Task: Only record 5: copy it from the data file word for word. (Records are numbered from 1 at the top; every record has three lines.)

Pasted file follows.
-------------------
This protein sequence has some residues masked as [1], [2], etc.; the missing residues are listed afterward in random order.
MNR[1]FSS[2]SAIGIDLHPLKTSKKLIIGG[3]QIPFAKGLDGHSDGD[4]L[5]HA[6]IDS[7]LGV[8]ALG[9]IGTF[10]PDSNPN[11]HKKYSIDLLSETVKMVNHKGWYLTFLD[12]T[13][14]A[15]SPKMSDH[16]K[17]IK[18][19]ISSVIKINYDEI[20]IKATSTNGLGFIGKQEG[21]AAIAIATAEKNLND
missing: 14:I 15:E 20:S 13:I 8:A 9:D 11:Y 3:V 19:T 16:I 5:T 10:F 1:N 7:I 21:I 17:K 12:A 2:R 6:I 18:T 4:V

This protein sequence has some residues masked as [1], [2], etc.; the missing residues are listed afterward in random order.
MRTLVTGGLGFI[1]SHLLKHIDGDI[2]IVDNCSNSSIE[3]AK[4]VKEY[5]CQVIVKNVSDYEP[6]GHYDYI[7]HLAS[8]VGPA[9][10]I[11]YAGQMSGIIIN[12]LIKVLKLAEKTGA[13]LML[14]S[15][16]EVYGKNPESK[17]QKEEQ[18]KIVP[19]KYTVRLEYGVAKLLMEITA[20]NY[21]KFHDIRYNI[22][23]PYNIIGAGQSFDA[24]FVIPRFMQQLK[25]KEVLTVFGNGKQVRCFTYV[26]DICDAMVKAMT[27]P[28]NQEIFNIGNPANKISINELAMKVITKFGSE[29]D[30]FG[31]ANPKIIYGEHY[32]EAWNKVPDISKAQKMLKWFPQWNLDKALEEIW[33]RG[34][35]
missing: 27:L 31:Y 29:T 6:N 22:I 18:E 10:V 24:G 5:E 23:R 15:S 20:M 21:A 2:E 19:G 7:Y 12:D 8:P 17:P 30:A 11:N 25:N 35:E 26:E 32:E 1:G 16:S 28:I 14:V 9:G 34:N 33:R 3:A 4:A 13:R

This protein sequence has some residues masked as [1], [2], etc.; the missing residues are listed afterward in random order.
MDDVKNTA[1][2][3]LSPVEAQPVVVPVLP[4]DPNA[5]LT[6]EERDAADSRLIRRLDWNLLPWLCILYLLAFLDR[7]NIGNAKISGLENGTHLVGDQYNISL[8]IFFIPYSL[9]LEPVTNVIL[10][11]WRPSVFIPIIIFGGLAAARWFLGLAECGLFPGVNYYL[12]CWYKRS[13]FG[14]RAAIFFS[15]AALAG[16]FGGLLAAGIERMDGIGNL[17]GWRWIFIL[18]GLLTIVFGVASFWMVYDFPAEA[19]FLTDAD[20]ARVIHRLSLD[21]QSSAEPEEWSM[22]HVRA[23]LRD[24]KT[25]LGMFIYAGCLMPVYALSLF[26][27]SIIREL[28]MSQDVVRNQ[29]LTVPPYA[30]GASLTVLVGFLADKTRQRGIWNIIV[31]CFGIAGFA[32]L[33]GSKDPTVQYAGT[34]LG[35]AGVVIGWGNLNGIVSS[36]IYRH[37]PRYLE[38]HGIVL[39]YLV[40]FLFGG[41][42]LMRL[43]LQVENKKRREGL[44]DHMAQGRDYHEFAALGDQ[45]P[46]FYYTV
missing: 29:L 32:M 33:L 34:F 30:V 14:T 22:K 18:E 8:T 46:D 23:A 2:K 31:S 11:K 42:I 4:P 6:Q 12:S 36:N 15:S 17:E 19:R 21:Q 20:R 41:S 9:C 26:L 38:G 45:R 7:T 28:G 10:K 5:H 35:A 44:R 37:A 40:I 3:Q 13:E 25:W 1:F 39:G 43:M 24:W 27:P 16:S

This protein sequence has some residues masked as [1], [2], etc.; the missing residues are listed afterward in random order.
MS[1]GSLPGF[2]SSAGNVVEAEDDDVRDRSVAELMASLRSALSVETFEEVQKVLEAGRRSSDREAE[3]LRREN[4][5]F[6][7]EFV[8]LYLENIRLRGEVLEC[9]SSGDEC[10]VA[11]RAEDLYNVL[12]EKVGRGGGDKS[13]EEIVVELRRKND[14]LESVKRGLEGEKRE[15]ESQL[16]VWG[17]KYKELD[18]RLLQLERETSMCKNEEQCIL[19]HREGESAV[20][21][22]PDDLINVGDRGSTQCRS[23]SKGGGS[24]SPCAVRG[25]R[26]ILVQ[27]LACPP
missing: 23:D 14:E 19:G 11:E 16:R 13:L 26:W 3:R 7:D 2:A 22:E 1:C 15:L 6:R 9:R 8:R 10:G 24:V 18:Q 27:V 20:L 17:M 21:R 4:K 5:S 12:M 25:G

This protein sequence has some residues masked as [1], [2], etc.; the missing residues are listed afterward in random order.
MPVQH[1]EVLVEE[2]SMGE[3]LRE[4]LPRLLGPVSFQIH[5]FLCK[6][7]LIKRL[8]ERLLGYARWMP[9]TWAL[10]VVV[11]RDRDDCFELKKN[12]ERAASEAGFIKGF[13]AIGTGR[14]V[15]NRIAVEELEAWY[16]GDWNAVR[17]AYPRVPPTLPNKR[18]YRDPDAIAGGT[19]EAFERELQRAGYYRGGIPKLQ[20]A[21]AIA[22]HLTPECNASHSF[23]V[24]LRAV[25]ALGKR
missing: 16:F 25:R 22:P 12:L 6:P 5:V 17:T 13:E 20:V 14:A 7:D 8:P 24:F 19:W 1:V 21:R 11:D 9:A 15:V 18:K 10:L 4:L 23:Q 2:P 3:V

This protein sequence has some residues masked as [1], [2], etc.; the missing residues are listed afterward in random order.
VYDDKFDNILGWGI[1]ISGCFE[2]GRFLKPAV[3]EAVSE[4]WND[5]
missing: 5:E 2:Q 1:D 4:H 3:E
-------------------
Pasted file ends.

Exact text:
This protein sequence has some residues masked as [1], [2], etc.; the missing residues are listed afterward in random order.
MPVQH[1]EVLVEE[2]SMGE[3]LRE[4]LPRLLGPVSFQIH[5]FLCK[6][7]LIKRL[8]ERLLGYARWMP[9]TWAL[10]VVV[11]RDRDDCFELKKN[12]ERAASEAGFIKGF[13]AIGTGR[14]V[15]NRIAVEELEAWY[16]GDWNAVR[17]AYPRVPPTLPNKR[18]YRDPDAIAGGT[19]EAFERELQRAGYYRGGIPKLQ[20]A[21]AIA[22]HLTPECNASHSF[23]V[24]LRAV[25]ALGKR
missing: 16:F 25:R 22:P 12:L 6:P 5:V 17:T 13:E 20:V 14:A 7:D 8:P 24:F 19:W 1:V 21:R 11:D 9:A 15:V 18:K 10:L 4:L 23:Q 2:P 3:V